Head of Sudan's military council steps down a day after leading coup
Apr 13 2019
Sudanese military officers and demonstrators ride atop a military tanker as they protest against the army's announcement that President Omar al-Bashir would be replaced by a military-led transitional council, near Defence Ministry in Khartoum, Sudan April 12, 2019.
Mr Zein Abedeen said Sudanese courts would hold al-Bashir "accountable, ' but did not specify what charges he could be prosecuted on".
The demonstrations against Bashir's 30-year rule first erupted in December, triggered by a tripling of the bread prices in one of the world's most impoverished countries.
He pledged the military would stay on only as long as it's needed, or for a maximum of two years.
The press conference came after protesters defied a three-month curfew imposed by the military after the take over.
Demonstrators who have been holding nearly daily anti-Bashir protests have rejected the decision to set up a transitional military council and vowed to continue protests until a civilian government is established.
United Nations chief Antonio Guterres called for a transition that would meet the "democratic aspirations" of the Sudanese people and appealed for "calm and utmost restraint by all", his spokesperson said.
Clooney called al-Bashir "the leader of a violent, corrupt system" and noted that the face of the coup, Defence Minister Awad Mohammed Ibn Ouf, has also been sanctioned for war crimes in the Darfur region along with the ex-president.
He said the two-year period was the maximum and said the military would rule only as long as needed, suggesting it could hand over power earlier.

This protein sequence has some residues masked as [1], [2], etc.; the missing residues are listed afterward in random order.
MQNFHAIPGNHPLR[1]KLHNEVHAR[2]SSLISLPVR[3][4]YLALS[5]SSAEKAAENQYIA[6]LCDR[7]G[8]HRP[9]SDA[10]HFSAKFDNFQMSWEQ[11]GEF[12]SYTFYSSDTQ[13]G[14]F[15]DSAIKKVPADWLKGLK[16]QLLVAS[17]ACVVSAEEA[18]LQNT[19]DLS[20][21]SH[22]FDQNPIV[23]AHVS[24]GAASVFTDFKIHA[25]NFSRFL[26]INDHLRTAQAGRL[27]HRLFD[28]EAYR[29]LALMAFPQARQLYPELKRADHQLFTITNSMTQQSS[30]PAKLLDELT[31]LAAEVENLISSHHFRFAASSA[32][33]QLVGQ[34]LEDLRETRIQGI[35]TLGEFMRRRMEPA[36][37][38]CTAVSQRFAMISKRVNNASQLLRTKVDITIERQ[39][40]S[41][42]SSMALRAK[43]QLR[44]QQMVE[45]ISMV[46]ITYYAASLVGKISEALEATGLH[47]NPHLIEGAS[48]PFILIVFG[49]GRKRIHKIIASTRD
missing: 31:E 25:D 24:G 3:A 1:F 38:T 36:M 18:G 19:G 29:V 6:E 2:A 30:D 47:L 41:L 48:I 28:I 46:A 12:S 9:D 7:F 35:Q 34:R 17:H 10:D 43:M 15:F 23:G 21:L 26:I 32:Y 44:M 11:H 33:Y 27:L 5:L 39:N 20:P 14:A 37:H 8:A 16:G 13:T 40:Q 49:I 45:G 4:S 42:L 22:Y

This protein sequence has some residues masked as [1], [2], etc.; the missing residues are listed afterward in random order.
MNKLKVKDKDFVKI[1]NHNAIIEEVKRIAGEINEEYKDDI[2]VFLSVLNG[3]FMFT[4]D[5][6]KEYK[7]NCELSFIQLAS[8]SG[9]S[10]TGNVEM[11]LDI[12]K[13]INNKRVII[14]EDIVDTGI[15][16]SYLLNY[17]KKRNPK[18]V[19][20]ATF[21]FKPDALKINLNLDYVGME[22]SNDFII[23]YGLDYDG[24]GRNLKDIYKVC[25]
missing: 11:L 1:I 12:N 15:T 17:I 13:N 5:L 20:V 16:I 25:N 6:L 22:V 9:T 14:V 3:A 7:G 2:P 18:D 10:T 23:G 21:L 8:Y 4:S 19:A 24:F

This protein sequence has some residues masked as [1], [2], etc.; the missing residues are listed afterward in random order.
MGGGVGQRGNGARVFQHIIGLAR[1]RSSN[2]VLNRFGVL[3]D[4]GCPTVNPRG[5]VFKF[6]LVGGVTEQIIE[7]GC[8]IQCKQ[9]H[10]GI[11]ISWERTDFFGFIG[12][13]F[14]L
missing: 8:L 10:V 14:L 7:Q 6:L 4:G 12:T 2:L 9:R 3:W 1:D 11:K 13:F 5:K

Now that Bashir is gone, Sudan is facing the reality after revolution: Chaos or democracy.
Protesters who were initially jubilant over word of the coup reacted by saying they will not end their almost week-long sit-in outside the military's headquarters in central Khartoum until a civilian transition government is formed.
"We are the protectors of the demands of the people", he said.
Thousands remained camped out near military headquarters in the capital, Khartoum, on Friday, ignoring a curfew declared by the military.
"We are used to hearing government double-speak but we need to see if they're really interested in dialogue and listening to the voices of the people".
Since the appointment of Ibn Ouf as military council chief, the protesters had turned their anger against him.
In Algeria, hopes among the protesters rose briefly last week when army chief Gen. Gaid Salah, responding to weeks of street protests, forced the ailing 82-year-old Bouteflika to step down from the presidency. The Sudanese official news agency SUNA reported that Ibn Ouf postponed this step, pending "further consultations".
"We are all celebrating in one way or another", said David Atem, who fled Sudan and came to Winnipeg in 2001.
He also said a three-month state of emergency was being put in place.
What Sudan needs at this stage is a transition to democratic rule led by a civilian transitional government that will be tasked with conducting reforms and paving the way to free and fair elections.